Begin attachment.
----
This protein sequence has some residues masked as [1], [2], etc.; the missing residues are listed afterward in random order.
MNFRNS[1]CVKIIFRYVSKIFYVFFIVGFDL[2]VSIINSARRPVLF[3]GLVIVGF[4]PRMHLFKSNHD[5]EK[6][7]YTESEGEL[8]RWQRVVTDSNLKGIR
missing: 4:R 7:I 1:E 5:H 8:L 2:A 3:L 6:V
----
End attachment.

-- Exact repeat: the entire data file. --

This protein sequence has some residues masked as [1], [2], etc.; the missing residues are listed afterward in random order.
MNFRNS[1]CVKIIFRYVSKIFYVFFIVGFDL[2]VSIINSARRPVLF[3]GLVIVGF[4]PRMHLFKSNHD[5]EK[6][7]YTESEGEL[8]RWQRVVTDSNLKGIR
missing: 4:R 7:I 1:E 5:H 8:L 2:A 3:L 6:V